On the walls, we have a choice: everything goes very well with our G10 armchairs!

Obviously, as a first choice, I will hang the Composition of Edgard Pillet, which dates from the years 1950/1951 and has the same requirement of extreme rigor of the lines without however neglecting the beauty of the chromatic range.

Each of the two tapestries by Daniel de Linière Vent d’été and Nuit d’Espagne will play its game differently with these armchairs by Pierre Guariche: Vent d’été is completely contemporary, and its decoration cut out on this beige background will work perfectly next to the G10s. The large flat areas of Nuit d’Espagne will match the colorful mass of our pair of armchairs!

Interestingly, you will find other armchairs, both French and American: Charles & Ray Eames, Florence Knoll, Harry Bertoia… similarly design metal legs, which resonate with our Pierre Guariche armchairs.

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To know more

The designer

Born in 1926 in Paris, Pierre Guariche studied at the National School of Decorative Arts. After the Second World War, he joined forces with a group of young French designers looking for a modern alternative to traditional French decorative arts. Between 1953 and 1057, he collaborated with Joseph-André Motte and Michel Mortier under the acronym ARP (Atelier des Recherches Plastiques) and designed furniture in innovative materials and shapes. At the same time, he began to work for major design companies, such as Airborne, Meubles TV, Huchers-Minvielle, Disderot and Steiner. At the end of the 1950s, Pierre Guariche became the chief designer of the Belgian company Meurop, where he concentrated on the development of elegant and inexpensive furniture.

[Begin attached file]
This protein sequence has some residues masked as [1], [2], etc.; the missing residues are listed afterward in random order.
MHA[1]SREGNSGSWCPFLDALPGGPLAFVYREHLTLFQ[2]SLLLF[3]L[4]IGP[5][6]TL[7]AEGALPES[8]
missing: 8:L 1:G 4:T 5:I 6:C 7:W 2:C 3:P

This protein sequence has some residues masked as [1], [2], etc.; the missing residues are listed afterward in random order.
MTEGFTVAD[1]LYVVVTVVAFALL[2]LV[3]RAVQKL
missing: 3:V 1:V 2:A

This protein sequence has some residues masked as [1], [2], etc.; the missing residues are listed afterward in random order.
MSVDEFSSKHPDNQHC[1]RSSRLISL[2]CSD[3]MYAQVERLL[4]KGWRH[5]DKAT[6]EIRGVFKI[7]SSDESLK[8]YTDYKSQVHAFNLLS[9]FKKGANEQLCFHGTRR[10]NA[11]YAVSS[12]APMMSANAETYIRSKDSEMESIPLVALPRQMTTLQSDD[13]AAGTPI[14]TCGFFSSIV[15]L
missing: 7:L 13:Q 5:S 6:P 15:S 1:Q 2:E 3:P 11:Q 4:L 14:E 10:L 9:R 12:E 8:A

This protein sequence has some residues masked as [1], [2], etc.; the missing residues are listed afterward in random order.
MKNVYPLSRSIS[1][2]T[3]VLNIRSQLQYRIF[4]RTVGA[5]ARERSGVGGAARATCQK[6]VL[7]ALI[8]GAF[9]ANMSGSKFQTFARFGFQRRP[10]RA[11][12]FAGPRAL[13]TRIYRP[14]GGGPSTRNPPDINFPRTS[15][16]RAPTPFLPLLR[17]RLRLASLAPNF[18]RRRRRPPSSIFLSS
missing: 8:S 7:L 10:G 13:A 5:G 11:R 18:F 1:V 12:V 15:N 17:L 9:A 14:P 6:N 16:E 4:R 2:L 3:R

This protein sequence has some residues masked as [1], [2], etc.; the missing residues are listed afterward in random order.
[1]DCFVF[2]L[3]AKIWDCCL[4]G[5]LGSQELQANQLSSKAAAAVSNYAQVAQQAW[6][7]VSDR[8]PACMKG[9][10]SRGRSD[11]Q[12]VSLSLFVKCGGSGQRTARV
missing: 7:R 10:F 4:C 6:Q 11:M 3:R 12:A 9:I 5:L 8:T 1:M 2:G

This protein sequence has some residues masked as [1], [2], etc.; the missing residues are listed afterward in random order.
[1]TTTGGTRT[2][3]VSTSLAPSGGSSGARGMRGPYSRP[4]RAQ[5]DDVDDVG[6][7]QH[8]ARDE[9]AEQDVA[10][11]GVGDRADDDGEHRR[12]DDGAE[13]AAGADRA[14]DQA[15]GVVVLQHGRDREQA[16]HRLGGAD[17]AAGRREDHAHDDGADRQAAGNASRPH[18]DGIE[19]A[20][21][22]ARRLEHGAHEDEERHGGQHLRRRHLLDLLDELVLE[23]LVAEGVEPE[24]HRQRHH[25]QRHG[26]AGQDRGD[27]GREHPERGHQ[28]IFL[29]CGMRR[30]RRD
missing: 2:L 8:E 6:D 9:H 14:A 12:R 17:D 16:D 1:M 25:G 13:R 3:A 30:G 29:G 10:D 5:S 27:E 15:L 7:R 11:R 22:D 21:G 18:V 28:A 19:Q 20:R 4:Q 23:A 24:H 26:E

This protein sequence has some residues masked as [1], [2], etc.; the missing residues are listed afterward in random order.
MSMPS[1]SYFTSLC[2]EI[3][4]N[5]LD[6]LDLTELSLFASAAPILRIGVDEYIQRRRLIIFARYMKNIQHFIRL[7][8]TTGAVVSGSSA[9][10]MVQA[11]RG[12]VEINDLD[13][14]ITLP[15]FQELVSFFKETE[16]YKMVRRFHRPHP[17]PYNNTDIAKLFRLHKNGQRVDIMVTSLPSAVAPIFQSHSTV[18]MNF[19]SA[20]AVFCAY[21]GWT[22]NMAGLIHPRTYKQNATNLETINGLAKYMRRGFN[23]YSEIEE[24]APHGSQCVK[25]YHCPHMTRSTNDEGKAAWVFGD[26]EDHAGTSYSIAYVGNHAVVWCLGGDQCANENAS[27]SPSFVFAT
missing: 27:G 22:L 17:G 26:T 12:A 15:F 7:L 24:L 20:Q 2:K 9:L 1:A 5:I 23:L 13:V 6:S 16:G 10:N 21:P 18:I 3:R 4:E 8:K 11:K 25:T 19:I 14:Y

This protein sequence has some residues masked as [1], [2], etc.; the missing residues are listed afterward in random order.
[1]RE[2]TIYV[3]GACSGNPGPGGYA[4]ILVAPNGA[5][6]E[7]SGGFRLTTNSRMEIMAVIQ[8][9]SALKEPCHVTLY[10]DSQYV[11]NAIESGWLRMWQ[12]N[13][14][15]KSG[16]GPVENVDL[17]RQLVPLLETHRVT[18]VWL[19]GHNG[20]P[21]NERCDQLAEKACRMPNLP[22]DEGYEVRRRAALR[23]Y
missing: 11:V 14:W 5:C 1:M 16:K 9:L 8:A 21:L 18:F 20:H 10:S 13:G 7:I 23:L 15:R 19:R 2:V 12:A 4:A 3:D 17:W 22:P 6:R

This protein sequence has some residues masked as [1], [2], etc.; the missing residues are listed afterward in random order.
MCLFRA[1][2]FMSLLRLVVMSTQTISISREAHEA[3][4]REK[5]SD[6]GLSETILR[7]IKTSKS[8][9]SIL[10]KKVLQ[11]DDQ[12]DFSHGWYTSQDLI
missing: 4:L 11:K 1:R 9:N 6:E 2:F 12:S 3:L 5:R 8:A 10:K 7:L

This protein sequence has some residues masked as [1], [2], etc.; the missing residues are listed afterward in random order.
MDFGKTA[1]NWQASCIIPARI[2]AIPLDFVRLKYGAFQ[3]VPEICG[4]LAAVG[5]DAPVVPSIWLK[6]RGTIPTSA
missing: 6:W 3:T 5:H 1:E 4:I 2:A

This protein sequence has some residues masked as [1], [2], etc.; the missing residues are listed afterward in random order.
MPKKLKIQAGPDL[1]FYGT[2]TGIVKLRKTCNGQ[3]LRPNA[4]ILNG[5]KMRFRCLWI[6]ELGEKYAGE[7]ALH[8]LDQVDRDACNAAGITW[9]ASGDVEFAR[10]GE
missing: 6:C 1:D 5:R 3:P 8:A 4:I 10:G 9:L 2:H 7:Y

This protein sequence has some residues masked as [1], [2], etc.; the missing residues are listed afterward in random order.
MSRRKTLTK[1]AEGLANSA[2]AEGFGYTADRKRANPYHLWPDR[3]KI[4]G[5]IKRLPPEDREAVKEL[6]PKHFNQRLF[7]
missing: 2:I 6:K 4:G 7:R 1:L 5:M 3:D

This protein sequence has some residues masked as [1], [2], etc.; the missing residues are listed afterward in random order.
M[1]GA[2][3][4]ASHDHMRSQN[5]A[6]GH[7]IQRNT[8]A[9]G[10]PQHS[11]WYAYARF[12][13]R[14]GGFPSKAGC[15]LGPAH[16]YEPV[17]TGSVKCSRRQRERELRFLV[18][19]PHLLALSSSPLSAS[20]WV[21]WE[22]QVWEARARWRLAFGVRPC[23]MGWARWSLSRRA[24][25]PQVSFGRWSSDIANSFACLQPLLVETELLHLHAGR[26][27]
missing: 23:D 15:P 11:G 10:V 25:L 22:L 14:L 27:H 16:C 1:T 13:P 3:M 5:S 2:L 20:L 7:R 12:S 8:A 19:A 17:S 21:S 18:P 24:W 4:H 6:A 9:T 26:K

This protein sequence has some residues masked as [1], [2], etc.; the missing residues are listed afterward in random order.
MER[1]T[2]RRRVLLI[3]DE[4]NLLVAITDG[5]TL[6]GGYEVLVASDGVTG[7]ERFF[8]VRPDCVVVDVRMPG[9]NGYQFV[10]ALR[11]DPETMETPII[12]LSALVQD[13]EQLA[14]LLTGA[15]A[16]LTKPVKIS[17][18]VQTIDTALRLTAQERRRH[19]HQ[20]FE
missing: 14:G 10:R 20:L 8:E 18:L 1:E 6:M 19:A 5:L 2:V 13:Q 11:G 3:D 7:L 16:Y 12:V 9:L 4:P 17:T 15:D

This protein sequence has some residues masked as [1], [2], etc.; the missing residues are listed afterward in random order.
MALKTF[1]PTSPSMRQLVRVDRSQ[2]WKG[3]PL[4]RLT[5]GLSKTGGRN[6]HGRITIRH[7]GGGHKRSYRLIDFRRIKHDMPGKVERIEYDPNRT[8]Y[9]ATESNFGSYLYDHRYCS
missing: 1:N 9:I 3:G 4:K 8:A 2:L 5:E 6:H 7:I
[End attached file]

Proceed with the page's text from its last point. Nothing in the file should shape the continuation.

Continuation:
Pierre Guariche works as an architect, and designs private, commercial and public residences, including ski resorts. Its designs represent its commitment to simplicity, and exploiting the potential of industrial production without sacrificing quality.

The editor


Launched in 1951 by Charles Bernard (1904-1994), Airborne’s first product was the AA Chair, designed in 1938 by the Spanish-Argentinian collective Grupo Austral, made up of Juan Kurchan, Jorge Ferrari-Hardoy and Antonio Bonet. Knoll produced Grupo Austral’s Butterfly Chair in the 1940s. After the war, André Bloc, a friend of Charles Bernard, informed him that Knoll no longer had the rights to produce these designs. Charles Bernard acquires the rights and renames the new Airborne headquarters with the initials of André Bloc’s magazine called L’architecture d’Aujourd’hui. The AA Chair is a best-seller, the profits of which have enabled Airborne to collaborate with the greatest French designers, but also to compete with the greatest French manufacturers.